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Greger #309203 11/05/18 05:54 PM
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There's a logical fallacy in there: Just because machines don't buy widgets, doesn't mean people disappear. They just get other jobs and continue to buy widgets. Buying widgets is not dependent on people making them.

Of course, there have to be other jobs available! If there are none because machines make everything, then you might have a problem. Most of the hard-core unemployment problems are because people like coal miners don't want to move somewhere else where their are jobs not mining coal. No conceivable government action is going to bring back those coal mining jobs, nor should it.

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Quote:
Of course, there have to be other jobs available! If there are none because machines make everything, then you might have a problem.

Yes, mightn't you. That's end game capitalism. At that point all the available capital is held by perhaps 100 people in the world. The rest have nothing and no money to buy widgets. The environment is destroyed and the planet becomes unlivable.
Those 100 people take all the money in the world and blast off to their 4 star resort on Mars to escape the apocalypse.


Good coffee, good weed, and time on my hands...
jgw #309245 11/07/18 02:35 AM
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That's a flight of fancy veering off into science fiction. And not even very good science fiction. I think LONG before all wealth belongs to 100 people, the peons decide it's fun to eat the rich.

What IS a possibility is that AI-enhanced people (or just AIs themselves) end up with enormous power and wealth simply because they are smarter than us. But part of their intelligence would be knowing how much of that wealth to share so we (normal humans) don't revolt. Or even express dissatisfaction with the system.

I read a nice series in which somebody taps into an interstellar "internet" of sorts and they download an AI that is better at business than anything human. In effect it's a virus for whole civilizations. The human who did it became very rich, but the corporate AI entities become the dominant part of the human economy.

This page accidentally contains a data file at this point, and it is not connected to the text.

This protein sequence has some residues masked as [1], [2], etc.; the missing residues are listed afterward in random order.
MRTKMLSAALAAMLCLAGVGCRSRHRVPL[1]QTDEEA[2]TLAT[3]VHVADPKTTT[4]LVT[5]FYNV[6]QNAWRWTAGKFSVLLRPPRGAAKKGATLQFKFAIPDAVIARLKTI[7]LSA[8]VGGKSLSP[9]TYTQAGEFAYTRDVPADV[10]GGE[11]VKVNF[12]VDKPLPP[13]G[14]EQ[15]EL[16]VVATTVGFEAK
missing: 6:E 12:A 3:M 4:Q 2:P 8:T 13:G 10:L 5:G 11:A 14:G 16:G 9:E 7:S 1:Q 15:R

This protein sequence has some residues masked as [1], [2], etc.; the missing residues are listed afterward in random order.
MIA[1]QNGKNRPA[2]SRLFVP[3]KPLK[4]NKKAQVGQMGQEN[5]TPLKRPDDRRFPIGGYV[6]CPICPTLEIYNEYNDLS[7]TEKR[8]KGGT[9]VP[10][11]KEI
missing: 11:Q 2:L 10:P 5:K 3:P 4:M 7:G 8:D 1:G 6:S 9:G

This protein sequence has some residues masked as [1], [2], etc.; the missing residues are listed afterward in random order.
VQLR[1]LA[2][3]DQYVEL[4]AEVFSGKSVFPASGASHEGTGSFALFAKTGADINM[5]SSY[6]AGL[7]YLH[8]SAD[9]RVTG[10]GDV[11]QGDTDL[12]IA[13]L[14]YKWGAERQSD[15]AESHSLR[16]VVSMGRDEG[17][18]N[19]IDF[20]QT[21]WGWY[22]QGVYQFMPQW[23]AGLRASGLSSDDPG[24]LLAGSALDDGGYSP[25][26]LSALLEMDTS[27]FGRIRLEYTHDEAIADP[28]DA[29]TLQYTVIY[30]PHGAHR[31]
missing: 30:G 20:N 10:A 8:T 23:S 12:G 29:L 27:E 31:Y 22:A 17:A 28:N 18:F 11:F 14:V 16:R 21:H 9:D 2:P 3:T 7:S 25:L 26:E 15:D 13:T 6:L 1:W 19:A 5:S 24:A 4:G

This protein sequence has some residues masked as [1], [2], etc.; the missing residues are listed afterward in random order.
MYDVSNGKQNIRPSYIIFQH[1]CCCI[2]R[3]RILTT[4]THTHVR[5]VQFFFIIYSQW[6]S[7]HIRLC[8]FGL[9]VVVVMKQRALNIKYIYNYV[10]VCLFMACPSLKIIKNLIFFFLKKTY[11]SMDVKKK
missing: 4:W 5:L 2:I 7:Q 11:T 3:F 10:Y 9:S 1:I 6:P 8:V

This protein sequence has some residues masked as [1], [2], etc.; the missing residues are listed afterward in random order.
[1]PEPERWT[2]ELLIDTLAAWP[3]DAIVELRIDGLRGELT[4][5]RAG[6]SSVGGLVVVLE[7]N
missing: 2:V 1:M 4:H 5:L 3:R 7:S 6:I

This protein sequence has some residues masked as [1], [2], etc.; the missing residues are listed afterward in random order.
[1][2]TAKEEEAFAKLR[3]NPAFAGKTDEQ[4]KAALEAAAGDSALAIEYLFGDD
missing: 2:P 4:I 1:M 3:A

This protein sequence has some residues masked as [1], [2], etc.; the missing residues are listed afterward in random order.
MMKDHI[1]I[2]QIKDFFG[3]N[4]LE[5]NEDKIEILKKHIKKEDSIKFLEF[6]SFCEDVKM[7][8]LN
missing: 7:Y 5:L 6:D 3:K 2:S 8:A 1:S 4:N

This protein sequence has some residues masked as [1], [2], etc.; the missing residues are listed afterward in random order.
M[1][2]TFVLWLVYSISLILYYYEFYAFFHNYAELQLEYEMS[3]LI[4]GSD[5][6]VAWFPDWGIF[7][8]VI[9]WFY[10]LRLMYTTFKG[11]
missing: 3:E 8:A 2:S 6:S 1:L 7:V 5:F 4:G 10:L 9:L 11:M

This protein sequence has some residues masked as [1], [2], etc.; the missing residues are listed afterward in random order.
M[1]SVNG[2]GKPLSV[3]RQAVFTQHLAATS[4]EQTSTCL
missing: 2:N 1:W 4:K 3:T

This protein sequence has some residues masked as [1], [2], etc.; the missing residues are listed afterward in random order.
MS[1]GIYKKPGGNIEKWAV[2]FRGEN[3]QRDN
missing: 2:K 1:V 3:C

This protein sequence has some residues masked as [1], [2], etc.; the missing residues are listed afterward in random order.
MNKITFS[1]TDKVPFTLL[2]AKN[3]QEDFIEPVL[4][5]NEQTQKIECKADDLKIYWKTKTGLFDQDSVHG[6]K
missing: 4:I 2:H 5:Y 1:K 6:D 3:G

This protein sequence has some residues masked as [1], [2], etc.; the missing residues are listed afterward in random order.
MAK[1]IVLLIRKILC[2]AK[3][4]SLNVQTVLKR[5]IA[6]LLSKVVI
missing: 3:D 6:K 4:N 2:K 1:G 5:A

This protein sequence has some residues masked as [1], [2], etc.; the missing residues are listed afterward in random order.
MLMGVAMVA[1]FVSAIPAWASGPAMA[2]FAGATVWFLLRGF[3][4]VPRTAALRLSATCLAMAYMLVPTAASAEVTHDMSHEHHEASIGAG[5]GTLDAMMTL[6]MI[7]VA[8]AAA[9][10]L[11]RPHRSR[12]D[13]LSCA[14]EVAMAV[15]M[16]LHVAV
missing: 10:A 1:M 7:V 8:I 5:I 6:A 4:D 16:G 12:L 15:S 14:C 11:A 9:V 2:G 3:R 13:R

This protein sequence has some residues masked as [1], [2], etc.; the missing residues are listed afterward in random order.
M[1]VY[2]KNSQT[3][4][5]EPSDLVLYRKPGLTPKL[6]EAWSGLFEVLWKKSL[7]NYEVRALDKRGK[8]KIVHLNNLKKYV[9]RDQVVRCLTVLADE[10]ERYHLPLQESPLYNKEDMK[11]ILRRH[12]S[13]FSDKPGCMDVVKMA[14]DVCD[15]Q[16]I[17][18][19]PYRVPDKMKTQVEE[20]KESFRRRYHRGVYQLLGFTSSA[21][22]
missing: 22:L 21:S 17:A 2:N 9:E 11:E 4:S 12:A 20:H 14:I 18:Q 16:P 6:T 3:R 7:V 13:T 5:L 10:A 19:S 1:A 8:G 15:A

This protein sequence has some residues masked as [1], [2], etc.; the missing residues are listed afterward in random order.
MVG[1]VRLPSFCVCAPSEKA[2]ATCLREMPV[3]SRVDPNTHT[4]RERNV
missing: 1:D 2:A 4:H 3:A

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LONG before all wealth belongs to 100 people, the peons decide it's fun to eat the rich.

Yeah, Marx predicts revolution way before then. I'm not scared of robots or automation but the environmental issue is a big concern to me.
AIs might be able to make a lot of money doing rapid trading in the stock market. But they are still just machines that make money for their owners.


Good coffee, good weed, and time on my hands...
jgw #309251 11/07/18 05:48 AM
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What happened in the book is that these AIs incorporated, thus becoming "people" according to the Supreme Court. Then these corporations owned the majority of other AI corporation stocks. Thus, they effectively owned themselves. Actual people had no control over them, and they made sure the courts and politicians supported their "human" rights.

We don't have AIs anyway near as sophisticated. Remember they are many times smarter than any single human being. Our current AIs are idiot savants by comparison. But they are getting smarter...

Greger #309253 11/07/18 06:34 AM
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Originally Posted By: Greger
Originally Posted By: Jeffery J. Haas
It is up to us, not Karl Marx, to decide how capitalism is allowed to function,


Capitalism is unsustainable. Take a look around you. We're wallowing in our own filth. The oceans are dying, the atmosphere is changing as we release more and more carbon into it. We are killing the very planet that sustains us. We decided long ago how capitalism would be allowed to function.
I agree more with Jeff than Greger on this point, but it is a close race...

Here's my .02: Karl Marx understood a lot of how capitalism was shaping society, but he was wrong that there was only one solution (which failed, btw). FDR was closer to right, which is why I agree with Jeff on that point. Capitalism, on its own, is unsustainable, but so is socialism. There are competing interests in every human: social and individual. The urge to be part of the social whole and care for each other, and the urge to be independent and get ahead. The various economic factions are just blends of both of these in different proportions.